REAL ID FAQs
The "what" & "why" of the REAL ID Act
The REAL ID Act was passed by Congress in 2005 with the goal to “set minimum security standards for license issuance and production.” The Act established identical requirements for state-issued licenses and ID cards nationwide. While it is not a "national ID," per se, it does provide federal authorities with the assurance that the holder of a REAL ID-compliant license or identification card has met the level of security it deems appropriate for access to certain types of federally overseen locations.
How does REAL ID apply to me?
The REAL ID Act has the biggest impact on travelers and those who often enter federal buildings or jurisdictions.
A REAL ID-compliant license or ID card is a federally accepted form of identification. You need to provide a federally-approved ID when doing activities such as boarding an airplane, going onto a military base, or stepping into a federal building (like a courthouse or legislative building) or a nuclear facility.
After October 1, 2020, standard (AKA non-compliant) licenses will NOT be federally accepted as identification. Therefore, if you often do any of the activities mentioned above, the REAL ID Act will affect you the most. Without a REAL ID-compliant license, you'll need to bring additional proof of your identity with you, such as your valid passport.
Do I have to get a REAL ID?
No. A REAL ID driver license or identification card is optional. However, many states have adjusted their basic ID issuance requirements so that all of their licenses and ID cards are automatically federally compliant.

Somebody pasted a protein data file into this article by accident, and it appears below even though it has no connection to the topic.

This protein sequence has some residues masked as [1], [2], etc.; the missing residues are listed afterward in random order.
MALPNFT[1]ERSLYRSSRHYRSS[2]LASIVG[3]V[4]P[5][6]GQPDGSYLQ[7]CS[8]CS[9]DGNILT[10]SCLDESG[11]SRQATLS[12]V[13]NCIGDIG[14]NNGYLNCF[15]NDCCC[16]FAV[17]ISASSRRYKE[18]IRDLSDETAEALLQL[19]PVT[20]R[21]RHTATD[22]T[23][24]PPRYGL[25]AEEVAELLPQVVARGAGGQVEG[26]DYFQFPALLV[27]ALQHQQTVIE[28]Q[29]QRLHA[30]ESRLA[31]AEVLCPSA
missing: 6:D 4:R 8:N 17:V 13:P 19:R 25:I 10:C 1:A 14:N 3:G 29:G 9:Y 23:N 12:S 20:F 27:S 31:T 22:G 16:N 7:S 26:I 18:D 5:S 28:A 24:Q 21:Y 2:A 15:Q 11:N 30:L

A REAL ID-compliant credential is helpful if:
- You wish to continue to use your driver's license or identification card to board domestic flights within the U.S.
- You often enter secure federal facilities and prefer to use your license or ID card to do so.
If you want to use/have access to a U.S. passport or passport card, military ID, enhanced driver license, or other federally accepted form of identification to do those things, you do NOT need to get a REAL ID license or ID card. However, most states highly recommend you apply for the REAL ID-compliant license the next time you renew.
Where can I find REAL ID info for my state?
- Hawaii—applicable for all counties (Hawaii, Honolulu, Maui, Kauai)
- New Hampshire
- New Jersey
- New Mexico
- New York
- North Carolina
- North Dakota
- Oklahoma—not yet compliant
- Oregon—not yet compliant
- Rhode Island
- South Dakota
- Washington, D.C.
- West Virginia